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"Milking a dry udder gets you nothing but kicked off the milking stool," as an old saying goes. Having this in mind, a claimant would not normally bring proceedings unless he or she is confident that the defendant has sufficient funds for satisfying a judgment.1 Modem technological developments, such as the possibility to transfer funds between bank accounts rapidly, allow defendants to dispose of their assets very easily. Consequently, claimants run a risk that by the time they attempt to enforce a favourable judgment-which they fought very hard to obtain-the defendant will be left with no assets to satisfy it and thus the claimants' investment in litigation will have been worthless.2 To overcome this problem, judges and legislators came up with a type of order whereby a litigant may apply-usually ex parte-for his or her opponent's assets to be preserved until the end of the proceedings. The name and nature of these "preservation orders" varies between the different legal systems, but they are most commonly known as freezing or attachment orders.  Click to open document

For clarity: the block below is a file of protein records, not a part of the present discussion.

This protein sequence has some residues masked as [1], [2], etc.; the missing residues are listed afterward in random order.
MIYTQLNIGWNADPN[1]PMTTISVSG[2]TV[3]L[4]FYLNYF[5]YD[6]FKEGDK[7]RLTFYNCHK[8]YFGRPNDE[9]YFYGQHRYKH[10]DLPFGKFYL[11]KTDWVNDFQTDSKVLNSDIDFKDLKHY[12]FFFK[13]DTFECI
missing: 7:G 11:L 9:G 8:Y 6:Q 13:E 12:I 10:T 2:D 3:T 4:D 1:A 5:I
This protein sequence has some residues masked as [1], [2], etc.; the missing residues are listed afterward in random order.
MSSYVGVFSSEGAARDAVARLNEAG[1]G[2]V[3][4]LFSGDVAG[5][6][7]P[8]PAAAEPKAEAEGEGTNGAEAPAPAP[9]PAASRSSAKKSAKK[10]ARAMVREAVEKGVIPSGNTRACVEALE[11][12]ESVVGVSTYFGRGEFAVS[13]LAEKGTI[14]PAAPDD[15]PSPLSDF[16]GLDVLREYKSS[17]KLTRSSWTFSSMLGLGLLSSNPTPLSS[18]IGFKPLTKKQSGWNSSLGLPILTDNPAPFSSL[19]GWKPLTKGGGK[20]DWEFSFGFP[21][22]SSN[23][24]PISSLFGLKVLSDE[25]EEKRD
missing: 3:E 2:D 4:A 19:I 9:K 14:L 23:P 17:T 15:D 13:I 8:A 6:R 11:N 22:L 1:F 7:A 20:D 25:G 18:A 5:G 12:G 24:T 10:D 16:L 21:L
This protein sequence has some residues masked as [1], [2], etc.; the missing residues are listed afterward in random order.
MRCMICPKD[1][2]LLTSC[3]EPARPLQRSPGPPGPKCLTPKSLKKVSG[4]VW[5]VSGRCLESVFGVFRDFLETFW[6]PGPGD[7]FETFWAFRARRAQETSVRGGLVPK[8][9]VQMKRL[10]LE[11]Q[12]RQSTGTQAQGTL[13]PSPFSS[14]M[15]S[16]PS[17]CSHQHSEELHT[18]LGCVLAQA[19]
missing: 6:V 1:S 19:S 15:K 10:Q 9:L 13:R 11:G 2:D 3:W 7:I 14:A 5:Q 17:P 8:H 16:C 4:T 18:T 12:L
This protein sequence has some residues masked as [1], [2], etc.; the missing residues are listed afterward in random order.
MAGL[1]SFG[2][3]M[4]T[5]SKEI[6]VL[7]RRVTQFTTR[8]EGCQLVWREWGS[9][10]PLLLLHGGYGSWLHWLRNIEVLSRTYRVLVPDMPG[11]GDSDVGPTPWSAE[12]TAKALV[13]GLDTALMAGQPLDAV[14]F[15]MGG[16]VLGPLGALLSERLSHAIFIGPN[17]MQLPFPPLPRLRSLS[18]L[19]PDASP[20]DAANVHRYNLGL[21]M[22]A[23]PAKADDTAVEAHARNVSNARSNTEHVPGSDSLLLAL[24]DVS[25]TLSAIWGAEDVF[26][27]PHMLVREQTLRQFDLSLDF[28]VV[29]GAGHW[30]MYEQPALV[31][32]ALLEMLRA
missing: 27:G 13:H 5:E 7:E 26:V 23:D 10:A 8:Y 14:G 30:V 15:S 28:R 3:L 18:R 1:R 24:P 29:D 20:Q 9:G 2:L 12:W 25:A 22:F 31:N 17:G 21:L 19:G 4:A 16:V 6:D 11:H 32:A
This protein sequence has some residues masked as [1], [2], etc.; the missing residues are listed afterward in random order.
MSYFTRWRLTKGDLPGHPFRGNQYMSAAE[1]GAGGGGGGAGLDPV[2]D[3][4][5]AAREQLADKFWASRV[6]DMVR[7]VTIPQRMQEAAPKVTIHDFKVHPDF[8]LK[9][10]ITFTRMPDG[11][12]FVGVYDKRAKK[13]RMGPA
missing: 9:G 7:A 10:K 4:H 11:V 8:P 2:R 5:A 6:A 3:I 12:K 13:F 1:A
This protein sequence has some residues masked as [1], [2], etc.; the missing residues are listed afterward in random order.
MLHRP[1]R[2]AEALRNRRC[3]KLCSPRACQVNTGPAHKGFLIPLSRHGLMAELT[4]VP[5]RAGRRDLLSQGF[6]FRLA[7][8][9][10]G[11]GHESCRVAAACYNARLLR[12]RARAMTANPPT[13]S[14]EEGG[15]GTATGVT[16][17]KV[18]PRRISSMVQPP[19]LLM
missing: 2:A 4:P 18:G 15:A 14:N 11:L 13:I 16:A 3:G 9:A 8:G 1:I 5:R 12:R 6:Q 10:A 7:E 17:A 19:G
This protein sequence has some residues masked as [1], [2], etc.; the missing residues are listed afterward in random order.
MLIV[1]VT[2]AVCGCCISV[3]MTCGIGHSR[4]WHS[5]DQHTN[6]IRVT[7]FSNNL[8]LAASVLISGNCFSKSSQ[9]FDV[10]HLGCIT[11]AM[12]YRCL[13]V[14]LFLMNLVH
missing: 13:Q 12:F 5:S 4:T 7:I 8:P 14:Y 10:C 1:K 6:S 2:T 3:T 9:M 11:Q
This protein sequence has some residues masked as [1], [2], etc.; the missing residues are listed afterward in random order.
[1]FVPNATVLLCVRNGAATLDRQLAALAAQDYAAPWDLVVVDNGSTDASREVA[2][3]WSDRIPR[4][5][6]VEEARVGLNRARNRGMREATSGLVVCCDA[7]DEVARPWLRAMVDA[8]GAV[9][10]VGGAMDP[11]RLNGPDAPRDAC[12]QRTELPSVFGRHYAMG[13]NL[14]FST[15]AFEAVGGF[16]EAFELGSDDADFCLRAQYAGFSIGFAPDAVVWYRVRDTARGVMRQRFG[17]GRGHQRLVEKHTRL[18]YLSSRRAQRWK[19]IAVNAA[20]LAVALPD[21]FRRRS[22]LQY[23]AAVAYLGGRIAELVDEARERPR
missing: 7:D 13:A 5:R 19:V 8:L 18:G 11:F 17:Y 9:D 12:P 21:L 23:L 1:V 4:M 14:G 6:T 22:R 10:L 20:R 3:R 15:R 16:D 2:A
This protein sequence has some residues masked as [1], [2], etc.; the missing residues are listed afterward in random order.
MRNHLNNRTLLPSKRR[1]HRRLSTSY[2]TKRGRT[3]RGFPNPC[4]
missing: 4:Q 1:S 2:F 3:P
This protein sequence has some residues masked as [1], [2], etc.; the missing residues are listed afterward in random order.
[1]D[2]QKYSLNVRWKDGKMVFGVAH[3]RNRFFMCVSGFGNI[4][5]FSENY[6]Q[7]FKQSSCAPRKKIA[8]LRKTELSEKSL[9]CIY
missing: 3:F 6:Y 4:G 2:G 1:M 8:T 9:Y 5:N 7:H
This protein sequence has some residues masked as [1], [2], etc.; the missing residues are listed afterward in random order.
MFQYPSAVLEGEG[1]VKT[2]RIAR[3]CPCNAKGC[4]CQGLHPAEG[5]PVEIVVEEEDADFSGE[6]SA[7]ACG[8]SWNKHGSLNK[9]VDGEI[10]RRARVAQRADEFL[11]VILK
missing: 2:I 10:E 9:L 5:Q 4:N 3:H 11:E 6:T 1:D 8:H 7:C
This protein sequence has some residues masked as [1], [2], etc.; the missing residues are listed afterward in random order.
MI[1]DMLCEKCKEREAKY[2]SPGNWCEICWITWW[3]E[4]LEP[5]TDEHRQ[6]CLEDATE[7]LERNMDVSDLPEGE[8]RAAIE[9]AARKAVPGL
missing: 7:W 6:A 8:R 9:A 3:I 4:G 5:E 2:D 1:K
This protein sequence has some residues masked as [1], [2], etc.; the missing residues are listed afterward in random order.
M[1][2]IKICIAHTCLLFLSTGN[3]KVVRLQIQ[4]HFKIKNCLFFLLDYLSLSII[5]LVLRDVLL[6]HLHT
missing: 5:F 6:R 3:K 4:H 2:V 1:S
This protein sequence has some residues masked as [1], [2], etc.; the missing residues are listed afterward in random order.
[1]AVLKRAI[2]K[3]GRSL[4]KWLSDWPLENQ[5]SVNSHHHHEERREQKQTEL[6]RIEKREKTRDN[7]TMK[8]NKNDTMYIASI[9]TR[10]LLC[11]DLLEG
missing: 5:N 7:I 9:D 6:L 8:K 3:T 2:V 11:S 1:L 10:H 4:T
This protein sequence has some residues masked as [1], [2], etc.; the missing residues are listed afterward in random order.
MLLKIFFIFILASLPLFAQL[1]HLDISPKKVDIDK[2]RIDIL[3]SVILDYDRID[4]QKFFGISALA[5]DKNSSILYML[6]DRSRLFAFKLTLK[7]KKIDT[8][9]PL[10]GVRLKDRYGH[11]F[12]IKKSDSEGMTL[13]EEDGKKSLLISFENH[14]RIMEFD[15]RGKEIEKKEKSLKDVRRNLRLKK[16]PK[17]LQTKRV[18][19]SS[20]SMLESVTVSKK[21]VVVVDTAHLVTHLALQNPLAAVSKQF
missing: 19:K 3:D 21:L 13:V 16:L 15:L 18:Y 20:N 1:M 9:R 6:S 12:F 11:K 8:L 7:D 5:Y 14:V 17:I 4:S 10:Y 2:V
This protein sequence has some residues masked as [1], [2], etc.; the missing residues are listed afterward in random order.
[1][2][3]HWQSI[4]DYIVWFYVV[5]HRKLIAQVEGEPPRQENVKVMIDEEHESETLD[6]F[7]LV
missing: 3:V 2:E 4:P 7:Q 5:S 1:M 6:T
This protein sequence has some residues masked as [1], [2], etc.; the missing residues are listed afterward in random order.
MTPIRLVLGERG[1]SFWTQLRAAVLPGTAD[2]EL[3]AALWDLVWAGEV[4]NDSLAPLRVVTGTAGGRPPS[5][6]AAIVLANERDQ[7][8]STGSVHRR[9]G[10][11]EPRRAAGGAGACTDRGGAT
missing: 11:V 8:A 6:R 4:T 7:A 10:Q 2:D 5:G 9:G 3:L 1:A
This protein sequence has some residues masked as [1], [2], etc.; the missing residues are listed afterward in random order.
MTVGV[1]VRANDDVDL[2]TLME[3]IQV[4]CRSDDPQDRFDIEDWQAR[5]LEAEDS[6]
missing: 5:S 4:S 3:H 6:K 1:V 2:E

A European-wide Preservation Order How the Common Law Practice Can Contribute.pdf

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